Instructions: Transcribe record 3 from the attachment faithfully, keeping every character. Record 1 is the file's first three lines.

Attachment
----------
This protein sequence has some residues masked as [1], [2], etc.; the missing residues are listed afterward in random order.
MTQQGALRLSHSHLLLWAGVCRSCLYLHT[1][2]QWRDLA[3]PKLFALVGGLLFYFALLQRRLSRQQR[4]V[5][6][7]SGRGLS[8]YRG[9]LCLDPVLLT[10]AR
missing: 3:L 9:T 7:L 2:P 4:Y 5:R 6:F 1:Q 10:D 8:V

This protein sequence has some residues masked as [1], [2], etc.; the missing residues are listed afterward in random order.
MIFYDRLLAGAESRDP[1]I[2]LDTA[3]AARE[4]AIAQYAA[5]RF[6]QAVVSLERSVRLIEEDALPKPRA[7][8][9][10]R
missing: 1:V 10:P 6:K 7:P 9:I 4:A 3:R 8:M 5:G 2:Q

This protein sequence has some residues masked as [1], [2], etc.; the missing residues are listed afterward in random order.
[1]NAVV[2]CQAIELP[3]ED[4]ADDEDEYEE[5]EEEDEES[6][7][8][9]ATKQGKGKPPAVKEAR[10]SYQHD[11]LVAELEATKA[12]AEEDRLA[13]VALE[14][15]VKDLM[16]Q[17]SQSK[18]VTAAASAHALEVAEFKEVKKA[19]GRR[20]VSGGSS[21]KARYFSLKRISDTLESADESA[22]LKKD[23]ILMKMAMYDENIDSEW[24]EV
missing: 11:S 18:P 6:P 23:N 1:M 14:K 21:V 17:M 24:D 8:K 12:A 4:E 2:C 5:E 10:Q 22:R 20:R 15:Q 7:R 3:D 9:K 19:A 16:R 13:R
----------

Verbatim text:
This protein sequence has some residues masked as [1], [2], etc.; the missing residues are listed afterward in random order.
[1]NAVV[2]CQAIELP[3]ED[4]ADDEDEYEE[5]EEEDEES[6][7][8][9]ATKQGKGKPPAVKEAR[10]SYQHD[11]LVAELEATKA[12]AEEDRLA[13]VALE[14][15]VKDLM[16]Q[17]SQSK[18]VTAAASAHALEVAEFKEVKKA[19]GRR[20]VSGGSS[21]KARYFSLKRISDTLESADESA[22]LKKD[23]ILMKMAMYDENIDSEW[24]EV
missing: 11:S 18:P 6:P 23:N 1:M 14:K 21:V 17:M 24:D 8:K 12:A 4:E 2:C 5:E 10:Q 22:R 20:R 15:Q 7:R 3:D 9:K 19:A 16:R 13:R